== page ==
102 of the 105 workers requested secret-ballot election to determine whether to remove the union from their workplace
Monroeville, PA (June 13, 2014) – With free legal assistance from National Right to Work Foundation staff attorneys, Gateway School District bus drivers have won the right to a secret-ballot vote to determine whether if they want to remove the union from their workplace.
The bus drivers will finally have a chance to vote on June 27, 2014, after driver Robert Williams and his coworkers petitioned the National Labor Relations Board (NLRB) for the secret-ballot election four times.
In July of last year, Student Transportation of America, Inc. took over bus services at the Gateway School District. Student Transportation of America then recognized Amalgamated Transit Union (ATU) Local 1729 union officials as the drivers' monopoly bargaining representative after a majority of their workforce was hired from the previous, unionized student transportation contractor.
After eight months of failed negotiations, 102 of the roughly 105 bus drivers signed the fourth petition they filed with the NLRB asking for a secret-ballot election to determine whether or not to keep the union bosses as their exclusive representative. ATU union officials moved to block the workers' petition, arguing that not enough time had passed for the workers to request an election. On May 8, an evidentiary hearing was held in Pittsburgh, at which Williams was represented by Foundation attorneys.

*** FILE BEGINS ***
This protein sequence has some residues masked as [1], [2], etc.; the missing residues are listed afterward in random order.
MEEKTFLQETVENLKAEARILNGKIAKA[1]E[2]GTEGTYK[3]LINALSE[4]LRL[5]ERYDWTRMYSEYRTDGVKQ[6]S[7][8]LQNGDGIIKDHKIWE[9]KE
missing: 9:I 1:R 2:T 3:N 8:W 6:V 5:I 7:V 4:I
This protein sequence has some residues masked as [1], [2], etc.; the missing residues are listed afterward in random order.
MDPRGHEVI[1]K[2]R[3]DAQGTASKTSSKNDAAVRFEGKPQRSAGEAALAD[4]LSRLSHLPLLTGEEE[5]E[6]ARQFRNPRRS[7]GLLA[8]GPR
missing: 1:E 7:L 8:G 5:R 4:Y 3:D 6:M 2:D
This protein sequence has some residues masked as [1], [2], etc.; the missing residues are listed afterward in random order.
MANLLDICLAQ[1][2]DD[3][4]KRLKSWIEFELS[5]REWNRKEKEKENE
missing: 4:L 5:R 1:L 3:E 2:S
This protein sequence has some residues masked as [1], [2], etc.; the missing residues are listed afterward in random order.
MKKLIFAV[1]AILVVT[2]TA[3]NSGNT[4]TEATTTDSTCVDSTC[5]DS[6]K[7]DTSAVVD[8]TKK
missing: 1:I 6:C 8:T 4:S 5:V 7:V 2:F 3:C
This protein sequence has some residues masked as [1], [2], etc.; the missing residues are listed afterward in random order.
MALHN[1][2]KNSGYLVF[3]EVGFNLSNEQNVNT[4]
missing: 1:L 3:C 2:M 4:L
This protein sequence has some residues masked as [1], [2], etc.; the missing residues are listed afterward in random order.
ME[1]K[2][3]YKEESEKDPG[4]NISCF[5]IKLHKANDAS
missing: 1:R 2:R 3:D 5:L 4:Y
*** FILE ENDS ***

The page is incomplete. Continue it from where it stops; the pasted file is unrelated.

Late last week, the NLRB Regional Director ruled in favor of the workers' request for the election, which has been scheduled for June 27.
"Transit Union bosses repeatedly blocked these bus drivers' attempts for a secret-ballot election to determine their union representation, even though nearly every single one of them expressed their desire for one," said Mark Mix, president of the National Right to Work Foundation. "This case underscores the need for Pennsylvania to become a Right to Work state making union affiliation and dues payments completely voluntary."
Twenty-four states have Right to Work protections for workers. Recent public polling shows that nearly 80 percent of Americans support the Right to Work principle of voluntary unionism.